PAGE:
VEDULAPALLI SATYANARAYANA MURHTY Vs. STATE OF MADRAS
LAWS(APH)-1955-3-28
HIGH COURT OF ANDHRA PRADESH
Decided on March 31,1955

VEDULAPALLI SATYANARAYANA MURHTY AND BROTHERS Appellant
VERSUS
STATE OF MADRAS Respondents


Referred Judgements :-

SUBBARAYUDU V. THE STATE [REFERRED TO]
UNION OF INDIA VS. UNITED MOTORS INDIA LIMITED [REFERRED TO]
STATE OF TRAVANCORE COCHIN VS. SHANMUGHA VILAS CASHEWNUT FACTORY QUILON [REFERRED TO]
EAST INDIA MATCH FACTORY VS. STATE OF MADRAS [REFERRED TO]



Cited Judgements :-

RAMAKRISHNA COMMERCIAL SOCIETY LTD VS. STATE OF ANDHRA NOW ANDHRA PRADESH [LAWS(APH)-1960-6-1] [REFERRED TO]


JUDGEMENT

Rao, C.J. - (1.)I agree. Viswanatha Sastri, J.(2) The petitioners in these revision petitions are merchants carrying on business, mainly in cocoanuts, in several places in the East Godavari and Krishna Districts, which during the relevant period fromed part of the State of Madras. They sold cocoanuts to merchants mostly in Madhya Pradesh and also in a few other places outside the State of Madras. The goods were delivered outside the State to the several buyers.The petitioners, were assessed to tax under the Madras General Sales Tax Act for assessment years 1949-50 and 1950-51 on sales of the nature described above. The assessee, petitioners in these revision petitiioners, objected to the levy of tax on sales effected by them after 26-1-1950 and before 31-3-1951, on the ground that such levy is illegal, as a result of Art. 286(1) of the Constitution which came into force on 26-1-1950.
(2.)The revision petitions first came on for hearing before Chandra Reddy and Unamaheswaram JJ., who could not reach an agreed decision. Chandra Reddy J., was of the opinion that the assessments objected to, were valid under the proviso to Cl. (2) of Art. 286 and the Order of the President made thereunder. Umamaheswaram J., was inclined to the view that cl. (1) of Art. 286 and the explanation to that clause would govern the cases and that the assessments would be illegal in the facts were such as to warrant the application of the Explanation.Chandra Reddy J. was for dismissing the revision petitions, but directed the cases to be placed before the Chief Justice for being posted before a third Judge on the ffoting that there was a difference of opinion between him and Umamaheswaram J. Under S. 12-B, Madras General Sales Tax Act, 1939, read with S. 98, Civil P. C. and Cl. 36 of the Letters Patent, it is only if there is a difference in opinion between the twoJudges of a Division Bench, the point on which there is a difference between them should be referred to a third Judge.Umamaheswaram J., though inclined to a contrary opinion, did not in terms dissent from the view of Chandra Reddy J., but suggested the reference of the cases to a Full Bech. In -- East India Match Factory v. State of Madras, 1954-2 Mad LJ 585 (A) a Division Bench of the Madras High Court, which had to construe Art. 286 of the Constitution, was of the opinion that cl. (2) of Art. 286 applied to cases like the present.In -- Subbarayudu v. The State, (S) AIR 1955 Andhra 87 (B) a Full Bench of this Court laid down that decision of the Madras High Court given prior to the establishment of this Court, should be followed by this Court in the same manner in which the Madras High Court followed its own decisions and that if a Division Bench of this Court doubted the correctness in law of a decision rendered before 5-7-1954 the proper course was to refer the matter for the decision of a Full Bench.Chandra Reddy J., followed the decision of the Madras High Court above referred to, while Umamaheswaram J., doubted its correctness and decided that the revision petitions should in accordance with the rule of practice laid down by the decision of the Full Bench of this court, be heard by a Full Bench. These cases were then directed to be posted before us.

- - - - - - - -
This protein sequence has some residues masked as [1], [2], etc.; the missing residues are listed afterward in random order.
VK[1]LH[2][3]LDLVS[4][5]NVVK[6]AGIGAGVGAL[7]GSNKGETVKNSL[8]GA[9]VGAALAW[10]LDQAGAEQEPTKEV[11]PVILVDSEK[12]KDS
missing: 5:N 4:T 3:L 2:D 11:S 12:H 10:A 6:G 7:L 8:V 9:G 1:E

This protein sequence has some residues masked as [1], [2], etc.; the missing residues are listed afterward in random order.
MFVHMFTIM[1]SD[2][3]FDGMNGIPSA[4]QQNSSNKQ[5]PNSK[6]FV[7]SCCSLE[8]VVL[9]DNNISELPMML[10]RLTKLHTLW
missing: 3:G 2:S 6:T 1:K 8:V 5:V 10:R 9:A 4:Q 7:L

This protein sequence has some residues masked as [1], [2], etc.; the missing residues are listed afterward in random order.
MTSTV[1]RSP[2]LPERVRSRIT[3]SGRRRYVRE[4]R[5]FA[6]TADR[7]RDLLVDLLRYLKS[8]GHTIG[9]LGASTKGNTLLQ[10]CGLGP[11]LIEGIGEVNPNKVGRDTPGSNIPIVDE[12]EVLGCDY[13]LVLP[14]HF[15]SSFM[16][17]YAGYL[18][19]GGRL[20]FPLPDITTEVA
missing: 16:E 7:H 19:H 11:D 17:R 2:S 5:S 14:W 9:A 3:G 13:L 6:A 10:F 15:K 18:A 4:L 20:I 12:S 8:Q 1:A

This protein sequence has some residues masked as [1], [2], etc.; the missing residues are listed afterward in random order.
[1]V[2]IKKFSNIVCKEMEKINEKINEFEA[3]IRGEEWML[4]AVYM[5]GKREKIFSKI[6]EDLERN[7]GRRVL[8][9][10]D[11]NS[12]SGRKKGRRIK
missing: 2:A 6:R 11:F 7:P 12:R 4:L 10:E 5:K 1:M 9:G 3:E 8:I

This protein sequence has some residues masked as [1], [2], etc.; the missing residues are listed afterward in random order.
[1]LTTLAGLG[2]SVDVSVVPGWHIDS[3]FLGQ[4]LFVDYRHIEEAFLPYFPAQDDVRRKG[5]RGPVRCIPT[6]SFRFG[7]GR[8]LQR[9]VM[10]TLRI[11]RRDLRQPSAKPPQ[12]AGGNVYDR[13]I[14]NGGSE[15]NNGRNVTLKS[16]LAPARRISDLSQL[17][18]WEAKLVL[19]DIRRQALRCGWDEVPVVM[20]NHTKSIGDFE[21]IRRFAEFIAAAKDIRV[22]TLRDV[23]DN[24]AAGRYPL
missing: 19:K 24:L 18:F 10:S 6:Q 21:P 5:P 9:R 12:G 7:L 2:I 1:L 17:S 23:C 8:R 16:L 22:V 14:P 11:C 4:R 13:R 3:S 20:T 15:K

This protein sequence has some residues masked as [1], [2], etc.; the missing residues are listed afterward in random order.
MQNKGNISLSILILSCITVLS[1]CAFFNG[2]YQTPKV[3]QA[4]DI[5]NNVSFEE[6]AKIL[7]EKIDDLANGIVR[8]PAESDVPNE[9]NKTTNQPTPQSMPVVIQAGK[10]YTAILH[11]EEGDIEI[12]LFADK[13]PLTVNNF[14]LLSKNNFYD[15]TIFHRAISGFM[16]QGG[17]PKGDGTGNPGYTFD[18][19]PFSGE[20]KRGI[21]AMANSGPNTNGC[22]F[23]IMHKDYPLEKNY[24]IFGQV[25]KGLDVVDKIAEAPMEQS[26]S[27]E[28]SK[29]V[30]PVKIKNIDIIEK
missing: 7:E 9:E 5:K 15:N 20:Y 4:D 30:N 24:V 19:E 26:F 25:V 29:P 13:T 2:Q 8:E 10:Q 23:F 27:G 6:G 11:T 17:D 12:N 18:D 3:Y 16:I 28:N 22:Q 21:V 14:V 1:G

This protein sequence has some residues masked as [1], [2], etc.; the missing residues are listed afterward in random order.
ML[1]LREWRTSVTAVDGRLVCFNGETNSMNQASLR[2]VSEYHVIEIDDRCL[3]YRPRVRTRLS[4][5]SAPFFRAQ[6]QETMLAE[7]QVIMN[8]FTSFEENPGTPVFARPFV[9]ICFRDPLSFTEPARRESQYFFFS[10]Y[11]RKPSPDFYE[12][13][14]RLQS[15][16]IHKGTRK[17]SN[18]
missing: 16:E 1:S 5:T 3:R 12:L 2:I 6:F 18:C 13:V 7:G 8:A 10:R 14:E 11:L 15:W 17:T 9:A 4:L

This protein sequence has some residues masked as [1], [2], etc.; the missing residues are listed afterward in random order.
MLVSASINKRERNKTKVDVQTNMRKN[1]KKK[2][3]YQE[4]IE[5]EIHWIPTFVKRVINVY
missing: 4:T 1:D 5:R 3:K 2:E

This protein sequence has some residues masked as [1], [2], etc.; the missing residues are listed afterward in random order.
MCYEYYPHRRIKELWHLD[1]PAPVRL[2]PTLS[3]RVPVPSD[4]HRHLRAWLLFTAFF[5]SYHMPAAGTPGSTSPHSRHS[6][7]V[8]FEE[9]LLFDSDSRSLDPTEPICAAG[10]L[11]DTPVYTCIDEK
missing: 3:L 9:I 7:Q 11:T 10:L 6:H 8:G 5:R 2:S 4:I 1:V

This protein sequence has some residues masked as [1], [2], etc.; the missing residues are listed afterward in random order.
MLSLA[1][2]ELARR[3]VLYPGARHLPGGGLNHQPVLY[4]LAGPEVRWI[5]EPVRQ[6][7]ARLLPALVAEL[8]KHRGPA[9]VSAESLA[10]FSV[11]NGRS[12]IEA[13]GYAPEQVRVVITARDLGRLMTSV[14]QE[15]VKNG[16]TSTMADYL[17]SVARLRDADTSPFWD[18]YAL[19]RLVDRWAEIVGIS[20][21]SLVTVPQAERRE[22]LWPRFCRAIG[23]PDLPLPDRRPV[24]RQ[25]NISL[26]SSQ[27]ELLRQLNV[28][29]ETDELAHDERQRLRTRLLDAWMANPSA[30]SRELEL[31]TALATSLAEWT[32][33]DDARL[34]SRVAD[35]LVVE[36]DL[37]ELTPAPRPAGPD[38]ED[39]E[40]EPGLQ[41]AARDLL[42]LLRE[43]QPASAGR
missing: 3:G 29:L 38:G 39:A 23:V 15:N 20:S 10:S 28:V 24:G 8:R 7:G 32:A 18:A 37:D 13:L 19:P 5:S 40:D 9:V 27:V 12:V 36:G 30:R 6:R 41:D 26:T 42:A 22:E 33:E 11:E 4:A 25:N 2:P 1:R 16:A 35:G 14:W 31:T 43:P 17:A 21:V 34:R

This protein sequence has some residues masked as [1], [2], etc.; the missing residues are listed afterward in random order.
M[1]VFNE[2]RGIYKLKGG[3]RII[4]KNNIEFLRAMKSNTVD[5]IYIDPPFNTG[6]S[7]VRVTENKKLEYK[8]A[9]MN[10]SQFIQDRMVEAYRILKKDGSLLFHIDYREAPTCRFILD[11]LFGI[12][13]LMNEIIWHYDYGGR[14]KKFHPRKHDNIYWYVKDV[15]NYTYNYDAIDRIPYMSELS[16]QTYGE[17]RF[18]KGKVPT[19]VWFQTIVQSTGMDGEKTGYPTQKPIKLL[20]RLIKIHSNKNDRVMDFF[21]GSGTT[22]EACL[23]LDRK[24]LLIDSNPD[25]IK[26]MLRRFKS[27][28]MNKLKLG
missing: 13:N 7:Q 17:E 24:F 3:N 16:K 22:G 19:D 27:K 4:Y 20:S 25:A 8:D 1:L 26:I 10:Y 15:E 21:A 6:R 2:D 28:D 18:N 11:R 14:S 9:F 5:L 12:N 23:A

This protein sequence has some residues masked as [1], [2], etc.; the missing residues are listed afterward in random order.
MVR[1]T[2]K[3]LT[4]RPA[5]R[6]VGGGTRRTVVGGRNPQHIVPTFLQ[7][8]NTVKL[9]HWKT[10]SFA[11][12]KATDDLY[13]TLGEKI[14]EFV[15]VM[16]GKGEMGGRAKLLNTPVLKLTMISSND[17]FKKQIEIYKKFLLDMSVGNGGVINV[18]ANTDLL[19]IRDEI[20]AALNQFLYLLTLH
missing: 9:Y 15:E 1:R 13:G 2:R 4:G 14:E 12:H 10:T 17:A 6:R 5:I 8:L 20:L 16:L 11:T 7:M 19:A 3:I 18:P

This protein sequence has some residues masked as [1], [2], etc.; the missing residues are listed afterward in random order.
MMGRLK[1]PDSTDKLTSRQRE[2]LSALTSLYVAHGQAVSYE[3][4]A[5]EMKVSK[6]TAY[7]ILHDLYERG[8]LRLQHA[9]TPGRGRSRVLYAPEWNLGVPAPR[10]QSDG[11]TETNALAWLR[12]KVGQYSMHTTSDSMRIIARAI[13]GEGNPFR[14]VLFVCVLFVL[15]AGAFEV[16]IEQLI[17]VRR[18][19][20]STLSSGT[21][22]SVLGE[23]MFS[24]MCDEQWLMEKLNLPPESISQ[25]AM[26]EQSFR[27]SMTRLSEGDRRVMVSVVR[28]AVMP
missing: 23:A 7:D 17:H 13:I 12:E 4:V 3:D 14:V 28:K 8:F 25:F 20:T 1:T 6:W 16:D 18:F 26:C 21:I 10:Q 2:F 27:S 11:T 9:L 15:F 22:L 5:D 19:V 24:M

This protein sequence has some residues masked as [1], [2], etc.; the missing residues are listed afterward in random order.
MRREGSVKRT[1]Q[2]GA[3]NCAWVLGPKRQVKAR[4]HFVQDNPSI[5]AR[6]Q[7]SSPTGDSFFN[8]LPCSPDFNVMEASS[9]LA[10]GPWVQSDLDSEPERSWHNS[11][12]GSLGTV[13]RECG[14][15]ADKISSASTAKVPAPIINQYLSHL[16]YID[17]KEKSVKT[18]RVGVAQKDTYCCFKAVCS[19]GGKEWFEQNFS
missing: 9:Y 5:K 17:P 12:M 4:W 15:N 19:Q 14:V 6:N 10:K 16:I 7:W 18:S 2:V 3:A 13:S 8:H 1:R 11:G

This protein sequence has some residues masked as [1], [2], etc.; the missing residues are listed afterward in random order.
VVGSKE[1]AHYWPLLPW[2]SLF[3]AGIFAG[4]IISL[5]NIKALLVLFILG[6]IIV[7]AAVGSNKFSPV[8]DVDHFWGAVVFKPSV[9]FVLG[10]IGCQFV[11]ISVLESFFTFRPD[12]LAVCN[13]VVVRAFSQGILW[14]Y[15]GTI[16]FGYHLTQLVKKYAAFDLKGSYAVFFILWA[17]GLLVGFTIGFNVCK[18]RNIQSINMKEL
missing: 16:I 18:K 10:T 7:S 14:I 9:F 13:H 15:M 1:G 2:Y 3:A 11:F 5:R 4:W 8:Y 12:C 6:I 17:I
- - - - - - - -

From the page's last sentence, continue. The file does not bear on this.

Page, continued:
(3.)In the course, of his Judgment, Umamaheswaram J., felt bound to enter a caveat against the opinion of the Full Bench in (S) AIR 1955 Andhra 87 (B). With due respect to the learned Judge, the working rules formulated by the Full Bench. serve to minimise the uncertainty and confusion arising from conflicts of judicial opinion, and the resulting disturbance of settled titles and transactions and at the same time, afford reasonable scope for the progressive and orderly development of Judg-made Law.
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